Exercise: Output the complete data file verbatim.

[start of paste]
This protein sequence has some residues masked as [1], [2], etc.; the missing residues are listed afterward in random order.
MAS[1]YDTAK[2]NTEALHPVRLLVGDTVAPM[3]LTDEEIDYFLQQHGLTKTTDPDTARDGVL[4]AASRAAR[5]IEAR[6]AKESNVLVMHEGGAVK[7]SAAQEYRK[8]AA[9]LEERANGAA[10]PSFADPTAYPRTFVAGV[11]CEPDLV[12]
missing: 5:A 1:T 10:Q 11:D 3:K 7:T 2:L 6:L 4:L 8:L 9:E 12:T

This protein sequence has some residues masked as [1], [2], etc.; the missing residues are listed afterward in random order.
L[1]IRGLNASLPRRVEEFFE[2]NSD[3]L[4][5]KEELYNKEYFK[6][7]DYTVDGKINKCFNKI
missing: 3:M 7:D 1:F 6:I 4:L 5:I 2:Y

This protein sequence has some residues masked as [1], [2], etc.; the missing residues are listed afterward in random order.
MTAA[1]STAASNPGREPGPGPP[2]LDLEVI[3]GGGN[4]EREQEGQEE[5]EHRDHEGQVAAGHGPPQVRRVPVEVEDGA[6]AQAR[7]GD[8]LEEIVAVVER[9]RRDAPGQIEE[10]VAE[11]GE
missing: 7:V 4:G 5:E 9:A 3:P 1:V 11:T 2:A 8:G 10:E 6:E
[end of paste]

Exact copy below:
This protein sequence has some residues masked as [1], [2], etc.; the missing residues are listed afterward in random order.
MAS[1]YDTAK[2]NTEALHPVRLLVGDTVAPM[3]LTDEEIDYFLQQHGLTKTTDPDTARDGVL[4]AASRAAR[5]IEAR[6]AKESNVLVMHEGGAVK[7]SAAQEYRK[8]AA[9]LEERANGAA[10]PSFADPTAYPRTFVAGV[11]CEPDLV[12]
missing: 5:A 1:T 10:Q 11:D 3:K 7:T 2:L 6:L 4:L 8:L 9:E 12:T

This protein sequence has some residues masked as [1], [2], etc.; the missing residues are listed afterward in random order.
L[1]IRGLNASLPRRVEEFFE[2]NSD[3]L[4][5]KEELYNKEYFK[6][7]DYTVDGKINKCFNKI
missing: 3:M 7:D 1:F 6:I 4:L 5:I 2:Y

This protein sequence has some residues masked as [1], [2], etc.; the missing residues are listed afterward in random order.
MTAA[1]STAASNPGREPGPGPP[2]LDLEVI[3]GGGN[4]EREQEGQEE[5]EHRDHEGQVAAGHGPPQVRRVPVEVEDGA[6]AQAR[7]GD[8]LEEIVAVVER[9]RRDAPGQIEE[10]VAE[11]GE
missing: 7:V 4:G 5:E 9:A 3:P 1:V 11:T 2:A 8:G 10:E 6:E